Hospitals were slow to embrace the drugs because they required intravenous infusions that took up to an hour to complete, followed by an hour of monitoring for side effects. Many infusion clinics faced the risk that Covid-19 patients would spread the virus to others with weakened immune systems who were being treated for cancer or other diseases.
When severely ill Covid-19 patients began flooding its wards, the Ohio State University Wexner Medical Center set up a makeshift infusion center in a small auditorium to deliver monoclonal antibodies to people with confirmed cases, before they turned worse.
The hospital treated 1,469 patients with the drugs through early July, and as many as 30 people a day at the peak, says Jonathan Parsons, a pulmonologist and executive vice chair of clinical operations for Wexner’s internal medicine department.
Of the patients treated so far, 4.8% have gone on to be hospitalized, compared with an estimated 8% to 9% for similar patients not infused with the drug, he says.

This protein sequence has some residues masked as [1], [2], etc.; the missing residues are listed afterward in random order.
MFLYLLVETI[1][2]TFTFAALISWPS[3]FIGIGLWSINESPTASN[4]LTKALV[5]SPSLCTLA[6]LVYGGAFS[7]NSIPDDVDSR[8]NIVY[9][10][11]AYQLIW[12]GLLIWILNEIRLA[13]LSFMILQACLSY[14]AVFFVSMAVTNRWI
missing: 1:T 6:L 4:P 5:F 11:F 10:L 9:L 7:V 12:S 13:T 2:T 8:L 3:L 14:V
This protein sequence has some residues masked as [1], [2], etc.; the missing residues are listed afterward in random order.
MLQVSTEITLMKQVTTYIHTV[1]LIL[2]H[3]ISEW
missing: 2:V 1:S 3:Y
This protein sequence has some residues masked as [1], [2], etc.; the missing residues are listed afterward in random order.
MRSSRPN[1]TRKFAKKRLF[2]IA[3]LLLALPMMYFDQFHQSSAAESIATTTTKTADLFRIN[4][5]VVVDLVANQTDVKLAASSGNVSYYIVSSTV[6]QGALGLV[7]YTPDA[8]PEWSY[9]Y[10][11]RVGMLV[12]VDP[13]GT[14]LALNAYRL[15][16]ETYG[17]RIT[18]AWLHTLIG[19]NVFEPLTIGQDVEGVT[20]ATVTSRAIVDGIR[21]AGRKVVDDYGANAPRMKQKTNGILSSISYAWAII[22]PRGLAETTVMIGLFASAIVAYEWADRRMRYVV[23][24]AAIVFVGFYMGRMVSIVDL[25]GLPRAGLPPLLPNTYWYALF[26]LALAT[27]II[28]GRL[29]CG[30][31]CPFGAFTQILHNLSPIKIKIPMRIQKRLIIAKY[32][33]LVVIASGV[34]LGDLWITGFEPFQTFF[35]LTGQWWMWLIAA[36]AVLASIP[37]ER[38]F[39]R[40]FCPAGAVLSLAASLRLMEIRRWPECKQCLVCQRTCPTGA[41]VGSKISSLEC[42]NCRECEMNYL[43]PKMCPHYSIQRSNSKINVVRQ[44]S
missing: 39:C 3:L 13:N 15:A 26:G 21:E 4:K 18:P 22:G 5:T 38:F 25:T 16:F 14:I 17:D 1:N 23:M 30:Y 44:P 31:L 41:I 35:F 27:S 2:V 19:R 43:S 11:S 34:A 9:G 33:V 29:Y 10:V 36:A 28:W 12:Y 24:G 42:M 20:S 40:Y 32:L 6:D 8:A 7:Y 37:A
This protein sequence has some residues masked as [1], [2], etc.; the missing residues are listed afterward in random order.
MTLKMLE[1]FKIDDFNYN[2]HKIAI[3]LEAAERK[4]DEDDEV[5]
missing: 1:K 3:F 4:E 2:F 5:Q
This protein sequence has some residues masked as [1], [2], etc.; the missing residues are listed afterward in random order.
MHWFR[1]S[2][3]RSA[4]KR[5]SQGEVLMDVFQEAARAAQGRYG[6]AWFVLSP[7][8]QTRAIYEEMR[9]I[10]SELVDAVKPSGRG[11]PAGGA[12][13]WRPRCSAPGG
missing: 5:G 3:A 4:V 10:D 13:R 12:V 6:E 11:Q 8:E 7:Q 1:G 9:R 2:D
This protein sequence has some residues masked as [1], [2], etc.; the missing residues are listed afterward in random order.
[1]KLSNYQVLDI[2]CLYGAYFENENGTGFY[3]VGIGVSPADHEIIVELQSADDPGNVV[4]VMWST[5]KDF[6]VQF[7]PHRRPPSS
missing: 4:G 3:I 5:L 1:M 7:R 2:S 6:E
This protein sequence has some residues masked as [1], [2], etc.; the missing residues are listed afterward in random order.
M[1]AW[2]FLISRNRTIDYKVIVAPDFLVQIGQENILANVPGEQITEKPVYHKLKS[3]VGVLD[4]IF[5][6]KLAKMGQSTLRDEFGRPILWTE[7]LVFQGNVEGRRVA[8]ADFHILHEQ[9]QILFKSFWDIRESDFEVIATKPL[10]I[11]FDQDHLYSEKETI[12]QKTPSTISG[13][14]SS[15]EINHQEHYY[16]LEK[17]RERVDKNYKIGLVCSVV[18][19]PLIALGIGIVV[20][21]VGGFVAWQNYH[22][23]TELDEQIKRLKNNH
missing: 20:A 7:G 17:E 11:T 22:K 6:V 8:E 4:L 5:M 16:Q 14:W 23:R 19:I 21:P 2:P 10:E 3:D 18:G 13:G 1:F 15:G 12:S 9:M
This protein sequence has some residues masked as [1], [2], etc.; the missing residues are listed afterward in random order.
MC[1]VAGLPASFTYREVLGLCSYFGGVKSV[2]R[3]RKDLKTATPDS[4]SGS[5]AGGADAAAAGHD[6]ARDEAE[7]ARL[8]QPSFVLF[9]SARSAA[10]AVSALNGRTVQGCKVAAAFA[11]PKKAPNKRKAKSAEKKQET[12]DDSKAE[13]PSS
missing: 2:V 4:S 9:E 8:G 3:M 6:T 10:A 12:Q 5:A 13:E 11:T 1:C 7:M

Looking ahead, the best solution would be an antiviral that can be taken early in the disease as a pill, doctors say.
Finding highly effective treatments with tolerable side effects is likely to take years and require more coordination between government, universities and industry, similar to the campaign to find HIV drugs in the 1980s and 1990s, says Carl Dieffenbach, director of the NIAID’s AIDS division.
“We need to transition out of the emergency phase and into a period where we can have sustained support for drug development," he says. “Because this or something else is going to come back, and if we don’t learn the lesson this time, God help us."
This story has been published from a wire agency feed without modifications to the text